Page:Popular Science Monthly Volume 23.djvu/642

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624
THE POPULAR SCIENCE MONTHLY.

of preserving all the nourishing qualities of the substances and their taste unimpaired. The use of glass and earthen ware jars instead of tin cans is familiar.

A method has been patented in England for preserving meat in gross. The beast is killed, and, after all the blood has run out, is at once skinned and disemboweled. It is then dipped entire into a mixture of 72 per cent alcohol and one per cent of carbolic acid, and after it has dried is laid in a concentrated alcoholic solution of sugar. It is then cut up and packed in casks which are afterward filled with melted fat.

By another English patented process the meat is soaked during from twenty-four to thirty-six hours in a solution of 150 grammes of boric acid, 300 grammes of borax, 155 grammes of common salt, and 53 grammes of saltpeter, which had been previously dissolved in two litres of water, after which it is packed in casks. A practicable method of preparing meat for long transportation is to expose it to a current of refrigerated air till it is stiffened, then sprinkle powdered borax upon it, and put it in a refrigerator-car.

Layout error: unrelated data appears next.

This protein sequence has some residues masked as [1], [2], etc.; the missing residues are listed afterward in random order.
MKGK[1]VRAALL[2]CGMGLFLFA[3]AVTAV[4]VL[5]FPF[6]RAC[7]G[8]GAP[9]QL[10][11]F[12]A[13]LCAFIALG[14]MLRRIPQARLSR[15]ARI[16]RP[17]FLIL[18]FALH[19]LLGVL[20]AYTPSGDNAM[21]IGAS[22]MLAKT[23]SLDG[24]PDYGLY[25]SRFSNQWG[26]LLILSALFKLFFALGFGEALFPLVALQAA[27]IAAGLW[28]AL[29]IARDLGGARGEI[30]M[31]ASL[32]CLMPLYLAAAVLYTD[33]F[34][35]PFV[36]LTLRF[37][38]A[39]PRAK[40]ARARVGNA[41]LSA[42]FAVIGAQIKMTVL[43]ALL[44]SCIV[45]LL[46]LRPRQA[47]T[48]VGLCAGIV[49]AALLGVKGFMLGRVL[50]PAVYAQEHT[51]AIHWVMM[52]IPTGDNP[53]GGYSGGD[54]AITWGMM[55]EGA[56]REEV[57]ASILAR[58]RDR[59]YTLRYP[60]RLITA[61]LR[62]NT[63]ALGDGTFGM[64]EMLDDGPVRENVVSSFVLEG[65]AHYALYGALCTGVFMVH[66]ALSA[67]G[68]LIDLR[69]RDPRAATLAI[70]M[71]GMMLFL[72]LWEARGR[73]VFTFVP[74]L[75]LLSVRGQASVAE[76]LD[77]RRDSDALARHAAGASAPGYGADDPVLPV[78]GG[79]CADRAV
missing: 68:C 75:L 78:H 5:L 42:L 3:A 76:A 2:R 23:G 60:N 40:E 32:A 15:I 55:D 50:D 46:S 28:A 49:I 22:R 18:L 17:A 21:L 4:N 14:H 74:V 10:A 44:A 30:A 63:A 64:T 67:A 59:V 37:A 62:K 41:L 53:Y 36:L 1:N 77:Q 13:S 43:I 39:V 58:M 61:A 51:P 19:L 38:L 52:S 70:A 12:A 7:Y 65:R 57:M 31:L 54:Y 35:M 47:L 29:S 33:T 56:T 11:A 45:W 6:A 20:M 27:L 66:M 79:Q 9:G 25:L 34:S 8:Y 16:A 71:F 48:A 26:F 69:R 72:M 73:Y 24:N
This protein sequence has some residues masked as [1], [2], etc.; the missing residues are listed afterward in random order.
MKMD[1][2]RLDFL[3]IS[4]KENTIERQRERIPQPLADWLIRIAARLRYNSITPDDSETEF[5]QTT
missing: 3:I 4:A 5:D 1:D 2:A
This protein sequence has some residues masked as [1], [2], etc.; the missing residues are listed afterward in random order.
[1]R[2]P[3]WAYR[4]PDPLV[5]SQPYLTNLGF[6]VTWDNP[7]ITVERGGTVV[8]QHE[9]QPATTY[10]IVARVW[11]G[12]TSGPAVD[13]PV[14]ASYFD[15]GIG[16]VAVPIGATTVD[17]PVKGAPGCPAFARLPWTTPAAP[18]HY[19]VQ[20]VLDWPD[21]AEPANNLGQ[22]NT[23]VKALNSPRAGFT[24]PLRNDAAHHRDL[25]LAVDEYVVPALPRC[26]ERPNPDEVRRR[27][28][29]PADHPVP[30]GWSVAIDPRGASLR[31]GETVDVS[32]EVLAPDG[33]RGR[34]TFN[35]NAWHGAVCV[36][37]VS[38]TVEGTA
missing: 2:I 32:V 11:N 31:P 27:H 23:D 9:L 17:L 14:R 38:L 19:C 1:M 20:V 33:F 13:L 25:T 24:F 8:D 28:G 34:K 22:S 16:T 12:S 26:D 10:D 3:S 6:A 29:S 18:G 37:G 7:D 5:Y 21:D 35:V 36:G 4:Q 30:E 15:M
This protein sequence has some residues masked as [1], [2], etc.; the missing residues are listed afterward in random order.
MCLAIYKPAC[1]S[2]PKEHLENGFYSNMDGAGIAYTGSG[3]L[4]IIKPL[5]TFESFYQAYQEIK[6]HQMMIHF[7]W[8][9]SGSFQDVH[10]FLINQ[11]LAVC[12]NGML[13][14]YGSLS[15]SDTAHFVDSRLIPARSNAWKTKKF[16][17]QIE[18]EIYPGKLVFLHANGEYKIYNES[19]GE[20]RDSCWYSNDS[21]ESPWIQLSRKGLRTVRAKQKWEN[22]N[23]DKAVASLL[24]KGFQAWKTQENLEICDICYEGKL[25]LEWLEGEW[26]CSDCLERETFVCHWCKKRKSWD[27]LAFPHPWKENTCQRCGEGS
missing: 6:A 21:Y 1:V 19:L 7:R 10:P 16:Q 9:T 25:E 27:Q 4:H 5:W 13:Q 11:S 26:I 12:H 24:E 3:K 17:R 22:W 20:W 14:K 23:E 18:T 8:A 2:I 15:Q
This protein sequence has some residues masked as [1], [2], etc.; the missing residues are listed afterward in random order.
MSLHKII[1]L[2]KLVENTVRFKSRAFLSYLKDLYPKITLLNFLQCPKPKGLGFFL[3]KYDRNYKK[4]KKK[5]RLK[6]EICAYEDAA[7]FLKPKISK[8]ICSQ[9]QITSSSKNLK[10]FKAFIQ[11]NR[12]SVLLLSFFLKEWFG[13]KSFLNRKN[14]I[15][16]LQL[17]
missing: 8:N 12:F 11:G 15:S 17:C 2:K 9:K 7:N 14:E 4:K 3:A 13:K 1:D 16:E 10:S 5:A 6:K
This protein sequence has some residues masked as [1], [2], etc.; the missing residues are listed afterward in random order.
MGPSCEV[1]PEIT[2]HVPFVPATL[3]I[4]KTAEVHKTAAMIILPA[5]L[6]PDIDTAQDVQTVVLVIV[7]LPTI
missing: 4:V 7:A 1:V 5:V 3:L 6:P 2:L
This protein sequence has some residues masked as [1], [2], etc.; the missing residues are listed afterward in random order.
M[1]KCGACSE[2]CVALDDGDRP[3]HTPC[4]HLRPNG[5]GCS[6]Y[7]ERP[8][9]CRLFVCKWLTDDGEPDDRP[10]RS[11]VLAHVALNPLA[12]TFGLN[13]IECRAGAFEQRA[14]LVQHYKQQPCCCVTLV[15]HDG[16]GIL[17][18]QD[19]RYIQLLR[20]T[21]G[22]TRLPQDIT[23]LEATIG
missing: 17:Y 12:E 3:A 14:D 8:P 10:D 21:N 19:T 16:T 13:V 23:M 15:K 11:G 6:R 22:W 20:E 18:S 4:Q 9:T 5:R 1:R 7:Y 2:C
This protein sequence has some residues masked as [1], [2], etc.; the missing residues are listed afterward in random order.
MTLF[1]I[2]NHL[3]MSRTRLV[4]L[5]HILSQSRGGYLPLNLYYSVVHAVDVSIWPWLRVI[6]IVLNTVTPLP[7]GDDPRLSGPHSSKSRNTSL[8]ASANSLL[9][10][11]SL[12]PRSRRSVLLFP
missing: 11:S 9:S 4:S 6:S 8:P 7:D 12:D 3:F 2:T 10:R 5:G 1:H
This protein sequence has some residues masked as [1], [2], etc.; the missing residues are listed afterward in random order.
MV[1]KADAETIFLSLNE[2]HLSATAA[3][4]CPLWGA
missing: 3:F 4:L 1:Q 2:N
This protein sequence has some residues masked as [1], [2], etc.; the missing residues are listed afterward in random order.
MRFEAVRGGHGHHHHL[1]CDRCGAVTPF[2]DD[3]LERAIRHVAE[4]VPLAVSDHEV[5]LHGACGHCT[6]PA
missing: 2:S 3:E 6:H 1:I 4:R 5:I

Herr F. Wickerskeimer's process employs a solution of 36 grammes of potash, 15 grammes of common salt, and 6 grammes of alum, with three litres of water, which is heated to 122° and added to a second solution of 9 grammes of salicylic acid, 45 grammes of methyl alcohol, and 250 grammes of glycerine; and with this the whole animal is charged.

Kauffmann's method of preparation has been tried in household practice, with satisfaction. The top of a cask is removed carefully so that it can be tightly fitted in again, and a pan of sulphur is put in the bottom of the barrel and set fire to. The top, to which the meat has been hung, is then fitted in. By repeating the fumigation often enough, meat can be kept for a long time even in the summer, without ice, and without imbibing the odor or taste of the sulphur.

The exclusion of the air is sought in the canning processes. The real object is to exclude the germs of decay that are brought in with the air. The same purpose may be effected by filtering the air. To do this, a thickness of cotton between two pieces of linen may be put over the mouth of the jar. The vessel with its contents having been heated to expel the air within, the air that returns upon cooling deposits its germs upon the cotton in passing through it. The vessel may then be tightly closed with parchment-paper.

Among other methods of preserving foods are the familiar ones with sugar, salt, saltpeter, and vinegar. The first three substances act by withdrawing water from the conserves and leaving in place of it their own concentrated solutions, which are unfavorable to the development of germs. To obtain a perfect preservation, the solutions should be in a state of very great concentration and should surround the food-matter on every side. The sugar-process is expensive on ac-